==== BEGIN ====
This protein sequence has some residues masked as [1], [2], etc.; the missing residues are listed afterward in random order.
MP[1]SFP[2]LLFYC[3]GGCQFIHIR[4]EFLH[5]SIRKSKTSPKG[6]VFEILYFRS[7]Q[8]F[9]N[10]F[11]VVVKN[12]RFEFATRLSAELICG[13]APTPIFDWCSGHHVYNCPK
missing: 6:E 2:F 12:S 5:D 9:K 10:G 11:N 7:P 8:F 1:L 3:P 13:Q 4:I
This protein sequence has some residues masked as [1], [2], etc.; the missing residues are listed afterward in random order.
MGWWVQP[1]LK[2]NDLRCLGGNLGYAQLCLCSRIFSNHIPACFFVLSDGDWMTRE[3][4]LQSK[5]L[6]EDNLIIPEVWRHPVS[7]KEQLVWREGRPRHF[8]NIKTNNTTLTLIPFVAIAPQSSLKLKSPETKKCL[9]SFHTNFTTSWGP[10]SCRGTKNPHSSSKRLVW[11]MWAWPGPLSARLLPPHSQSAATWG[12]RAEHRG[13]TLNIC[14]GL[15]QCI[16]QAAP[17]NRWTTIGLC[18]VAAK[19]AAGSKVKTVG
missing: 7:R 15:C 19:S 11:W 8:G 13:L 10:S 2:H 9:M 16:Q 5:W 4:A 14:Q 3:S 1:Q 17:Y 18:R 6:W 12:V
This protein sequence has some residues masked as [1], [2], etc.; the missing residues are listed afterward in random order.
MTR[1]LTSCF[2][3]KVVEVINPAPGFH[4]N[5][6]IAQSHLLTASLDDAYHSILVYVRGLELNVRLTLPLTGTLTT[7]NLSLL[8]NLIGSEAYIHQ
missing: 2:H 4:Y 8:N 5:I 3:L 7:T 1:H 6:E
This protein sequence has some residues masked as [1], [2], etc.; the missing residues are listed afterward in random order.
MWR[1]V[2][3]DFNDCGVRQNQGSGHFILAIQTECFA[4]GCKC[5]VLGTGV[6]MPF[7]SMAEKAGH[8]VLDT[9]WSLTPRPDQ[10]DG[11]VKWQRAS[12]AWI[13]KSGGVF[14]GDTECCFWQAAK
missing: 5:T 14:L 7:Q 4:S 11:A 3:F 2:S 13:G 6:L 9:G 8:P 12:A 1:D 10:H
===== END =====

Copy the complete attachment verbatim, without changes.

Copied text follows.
This protein sequence has some residues masked as [1], [2], etc.; the missing residues are listed afterward in random order.
MP[1]SFP[2]LLFYC[3]GGCQFIHIR[4]EFLH[5]SIRKSKTSPKG[6]VFEILYFRS[7]Q[8]F[9]N[10]F[11]VVVKN[12]RFEFATRLSAELICG[13]APTPIFDWCSGHHVYNCPK
missing: 6:E 2:F 12:S 5:D 9:K 10:G 11:N 7:P 8:F 1:L 3:P 13:Q 4:I
This protein sequence has some residues masked as [1], [2], etc.; the missing residues are listed afterward in random order.
MGWWVQP[1]LK[2]NDLRCLGGNLGYAQLCLCSRIFSNHIPACFFVLSDGDWMTRE[3][4]LQSK[5]L[6]EDNLIIPEVWRHPVS[7]KEQLVWREGRPRHF[8]NIKTNNTTLTLIPFVAIAPQSSLKLKSPETKKCL[9]SFHTNFTTSWGP[10]SCRGTKNPHSSSKRLVW[11]MWAWPGPLSARLLPPHSQSAATWG[12]RAEHRG[13]TLNIC[14]GL[15]QCI[16]QAAP[17]NRWTTIGLC[18]VAAK[19]AAGSKVKTVG
missing: 7:R 15:C 19:S 11:W 8:G 13:L 10:S 2:H 9:M 16:Q 5:W 4:A 14:Q 3:S 1:Q 17:Y 18:R 6:W 12:V
This protein sequence has some residues masked as [1], [2], etc.; the missing residues are listed afterward in random order.
MTR[1]LTSCF[2][3]KVVEVINPAPGFH[4]N[5][6]IAQSHLLTASLDDAYHSILVYVRGLELNVRLTLPLTGTLTT[7]NLSLL[8]NLIGSEAYIHQ
missing: 2:H 4:Y 8:N 5:I 3:L 7:T 1:H 6:E
This protein sequence has some residues masked as [1], [2], etc.; the missing residues are listed afterward in random order.
MWR[1]V[2][3]DFNDCGVRQNQGSGHFILAIQTECFA[4]GCKC[5]VLGTGV[6]MPF[7]SMAEKAGH[8]VLDT[9]WSLTPRPDQ[10]DG[11]VKWQRAS[12]AWI[13]KSGGVF[14]GDTECCFWQAAK
missing: 5:T 14:L 7:Q 4:S 11:A 3:F 2:S 13:G 6:L 9:G 8:P 12:A 1:D 10:H